I know my friends would like me to just forget about my chest. And I would like to too. But it's difficult. It's always there (or, rather, not there), and every day I have to make choices about how to dress it up or down. Putting your clothes on is such a mundane act, and yet it's fraught with meaning for me. Should I be "in your face"? Should I hide my "deformity"? And how? I'm mired in the self-consciousness I had hoped to have outgrown by now. Even though I really, really do like my body these days.

Wednesday, August 6, 2008

Mea gulpa

Just to show that even a longtime patient with a sensitive (some would say, oversensitive) nose for people's stinky behavior in medical environments can blunder:

Yesterday while Other was having his plumbing Roto-Rootered, I ran out to get a bagel with tofu and lox. I didn't want to miss the surgeon when he emerged from the OR, so I rushed back to the waiting room to eat my lunch there. My paper bag rustled loudly as I removed my bagel and unwrapped it. People around me glared. As I gnawed my way through it, one woman nearby pointed at me and muttered to her companion. Well, what can you do? Lox are smelly. Get over it. Finally, the doctor came out of the OR and summoned me to a corner, where he reported how the procedure had gone (excellently!). As I made my way back to my seat, I noticed a sign directly over where my head had been, entreating everyone to refrain from eating and drinking in deference to patients who must fast in preparation for surgery.


Tuesday, August 5, 2008

The feminized male

Other has always prided himself on being a feminized male. Now it's not just an attitude. After today's kidney-stone procedure, he is bleeding into his underwear (a little) and has a string hanging from his penis (to enable the stent to be pulled out in a few days). Now we gals know what it's like to have to wash our underwear and deal with strings, right? (Though for me the memory is fading five years into menopause.)

If anyone has ever felt any discomfort uttering the word penis, an episode like this is the cure: PENIS! PENIS! PENIS!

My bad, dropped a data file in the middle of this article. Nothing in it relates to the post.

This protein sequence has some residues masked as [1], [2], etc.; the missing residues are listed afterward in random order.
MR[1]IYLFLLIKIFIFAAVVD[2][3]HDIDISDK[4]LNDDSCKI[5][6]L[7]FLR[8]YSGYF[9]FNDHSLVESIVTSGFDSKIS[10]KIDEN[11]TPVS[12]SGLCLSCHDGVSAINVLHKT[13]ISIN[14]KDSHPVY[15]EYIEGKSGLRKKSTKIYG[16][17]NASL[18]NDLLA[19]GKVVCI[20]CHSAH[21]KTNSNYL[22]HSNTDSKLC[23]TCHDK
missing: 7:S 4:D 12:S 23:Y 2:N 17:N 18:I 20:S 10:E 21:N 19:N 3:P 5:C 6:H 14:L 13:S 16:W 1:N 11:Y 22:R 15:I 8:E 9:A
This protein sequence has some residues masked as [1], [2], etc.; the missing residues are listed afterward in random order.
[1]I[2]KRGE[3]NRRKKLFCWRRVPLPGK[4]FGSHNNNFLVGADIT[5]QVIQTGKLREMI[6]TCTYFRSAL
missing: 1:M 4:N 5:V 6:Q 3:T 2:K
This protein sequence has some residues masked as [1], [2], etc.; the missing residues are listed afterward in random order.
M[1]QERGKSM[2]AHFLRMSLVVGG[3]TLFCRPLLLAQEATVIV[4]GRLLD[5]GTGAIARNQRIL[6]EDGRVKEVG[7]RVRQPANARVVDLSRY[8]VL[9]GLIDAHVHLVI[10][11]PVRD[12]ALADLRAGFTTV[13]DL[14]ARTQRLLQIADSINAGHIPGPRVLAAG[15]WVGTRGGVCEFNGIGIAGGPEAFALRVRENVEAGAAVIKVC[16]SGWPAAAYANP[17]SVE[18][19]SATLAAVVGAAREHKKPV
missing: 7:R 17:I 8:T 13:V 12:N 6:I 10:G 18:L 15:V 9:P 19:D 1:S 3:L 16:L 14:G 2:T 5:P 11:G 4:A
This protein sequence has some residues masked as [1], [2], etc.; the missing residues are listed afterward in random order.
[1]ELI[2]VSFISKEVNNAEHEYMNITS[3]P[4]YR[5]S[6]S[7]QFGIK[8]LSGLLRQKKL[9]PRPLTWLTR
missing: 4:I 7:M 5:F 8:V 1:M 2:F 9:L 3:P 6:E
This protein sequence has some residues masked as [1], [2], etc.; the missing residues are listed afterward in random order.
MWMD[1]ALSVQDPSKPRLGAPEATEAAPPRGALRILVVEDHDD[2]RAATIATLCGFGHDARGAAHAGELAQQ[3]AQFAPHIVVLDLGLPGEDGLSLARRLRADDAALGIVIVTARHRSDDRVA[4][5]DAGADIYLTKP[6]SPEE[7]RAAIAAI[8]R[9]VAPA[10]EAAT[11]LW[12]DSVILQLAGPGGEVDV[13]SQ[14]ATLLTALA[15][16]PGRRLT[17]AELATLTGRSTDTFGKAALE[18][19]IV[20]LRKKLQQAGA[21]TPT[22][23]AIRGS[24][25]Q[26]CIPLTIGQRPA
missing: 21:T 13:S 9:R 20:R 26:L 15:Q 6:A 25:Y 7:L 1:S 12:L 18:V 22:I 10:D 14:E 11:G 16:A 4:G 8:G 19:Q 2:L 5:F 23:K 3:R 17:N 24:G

All went well, and if Other drinks his fluids and minds his diet, perhaps this will be the end of such discussions.

Monday, August 4, 2008

Breast cancer, a personal history

On September 4, 2005, when I was 55, I discovered a Jujubee-size lump beneath my right breast. Six weeks earlier, my yearly mammogram had noted nothing suspicious. I made an appointment with my gynecologist, who said it was a cyst and suggested I wait six months to see if it changed. "If you're really anxious about it," she said, "you could see your dermatologist or a breast surgeon, but I don't think it's anything to worry about."

I felt like a hypochondriac as I made an appointment for an ultrasound in preparation for seeing the breast surgeon. Although the lump was visible and palpable, the ultrasound showed nothing. The breast surgeon examined me and said the lump was a fibroadenoma, a benign growth. As long as I was there, however, she said I might as well have a fine-needle aspiration. That procedure revealed fast-growing, highly irregular cells. An immediate lumpectomy with sentinel-node biopsy was scheduled.

The pathology report revealed I had an unusual kind of cancer: hormone-negative, her2neu-positive invasive lobular cancer. This meant the cancer was both "sneaky" (lobular cancers tend not to show up on imaging tests) and "nasty" (her2neu-positive cancers tend to be aggressive). In addition, the margins were not clear, and there was a micrometastasis in the sentinel node. A second surgery removed my axillary nodes—they were clear—but left lobular carcinomas in situ (LCIS) in the tumor margins. My surgeon assured me that LCIS were nothing to worry about. She said they were markers, not precursors, meaning that they indicated a predisposition to develop cancer but were not themselves cancers. I did not need further surgery, she said.

On an impulse, I sought a second opinion. My second-opinion doctor, an oncologist, said these were extremely high-grade LCIS and should be surgically removed. While I was trying to figure out whose advice to follow, a PET/CT found a lesion on my liver suspicious of metastasis. My wretched diagnosis was now much worse. My surgeon, oncologist, second-opinion doctor and liver specialist were now in agreement: I should begin chemotherapy without delay. A liver metastasis trumped LCIS.

So I had the standard four rounds of Adriamycin and Cytoxin, four rounds of Taxol, 25 radiation treatments and a year of Herceptin. I lost my hair, my fingernails turned brown and fell off, and my skin turned gray—but my breasts looked great! The lumpectomy scar, in the crease under my breast, was invisible, and that breast was actually bigger than the untreated breast. Meanwhile, the liver scare receded when subsequent MRIs suggested the lesion was a hemangioma (a harmless cluster of blood vessels).